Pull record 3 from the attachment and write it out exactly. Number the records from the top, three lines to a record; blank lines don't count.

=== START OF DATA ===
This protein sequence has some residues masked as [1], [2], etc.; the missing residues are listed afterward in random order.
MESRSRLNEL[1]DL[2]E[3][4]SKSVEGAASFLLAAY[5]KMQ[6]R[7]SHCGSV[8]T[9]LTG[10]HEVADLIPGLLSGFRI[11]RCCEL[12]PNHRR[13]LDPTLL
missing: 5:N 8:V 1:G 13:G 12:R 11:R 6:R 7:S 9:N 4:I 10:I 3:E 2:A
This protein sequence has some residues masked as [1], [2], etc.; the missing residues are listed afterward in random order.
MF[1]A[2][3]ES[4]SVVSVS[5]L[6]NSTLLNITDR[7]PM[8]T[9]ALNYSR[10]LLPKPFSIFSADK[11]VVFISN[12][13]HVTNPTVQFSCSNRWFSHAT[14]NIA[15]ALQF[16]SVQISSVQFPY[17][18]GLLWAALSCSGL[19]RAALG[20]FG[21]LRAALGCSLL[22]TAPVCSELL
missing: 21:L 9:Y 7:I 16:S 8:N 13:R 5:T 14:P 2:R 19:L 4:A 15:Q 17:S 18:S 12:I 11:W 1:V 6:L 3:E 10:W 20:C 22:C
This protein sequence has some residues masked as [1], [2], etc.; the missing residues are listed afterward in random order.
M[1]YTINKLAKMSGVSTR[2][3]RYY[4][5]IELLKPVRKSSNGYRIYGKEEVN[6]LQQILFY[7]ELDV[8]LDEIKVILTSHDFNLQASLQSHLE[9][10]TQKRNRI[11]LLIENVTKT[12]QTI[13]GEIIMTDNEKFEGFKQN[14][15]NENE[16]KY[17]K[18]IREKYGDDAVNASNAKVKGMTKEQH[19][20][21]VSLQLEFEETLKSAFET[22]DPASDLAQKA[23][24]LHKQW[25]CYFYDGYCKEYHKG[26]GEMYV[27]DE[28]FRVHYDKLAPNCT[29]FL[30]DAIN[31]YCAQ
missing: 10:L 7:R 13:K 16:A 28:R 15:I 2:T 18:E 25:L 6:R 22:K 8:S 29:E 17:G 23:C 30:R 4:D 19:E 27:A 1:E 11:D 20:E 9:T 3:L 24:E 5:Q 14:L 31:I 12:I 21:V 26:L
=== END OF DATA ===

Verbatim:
This protein sequence has some residues masked as [1], [2], etc.; the missing residues are listed afterward in random order.
M[1]YTINKLAKMSGVSTR[2][3]RYY[4][5]IELLKPVRKSSNGYRIYGKEEVN[6]LQQILFY[7]ELDV[8]LDEIKVILTSHDFNLQASLQSHLE[9][10]TQKRNRI[11]LLIENVTKT[12]QTI[13]GEIIMTDNEKFEGFKQN[14][15]NENE[16]KY[17]K[18]IREKYGDDAVNASNAKVKGMTKEQH[19][20][21]VSLQLEFEETLKSAFET[22]DPASDLAQKA[23][24]LHKQW[25]CYFYDGYCKEYHKG[26]GEMYV[27]DE[28]FRVHYDKLAPNCT[29]FL[30]DAIN[31]YCAQ
missing: 10:L 7:R 13:K 16:A 28:R 15:I 2:T 18:E 25:L 6:R 22:K 8:S 29:E 17:G 23:C 30:R 4:D 19:E 27:A 1:E 11:D 20:E 9:T 3:L 24:E 5:Q 14:L 31:I 12:I 21:V 26:L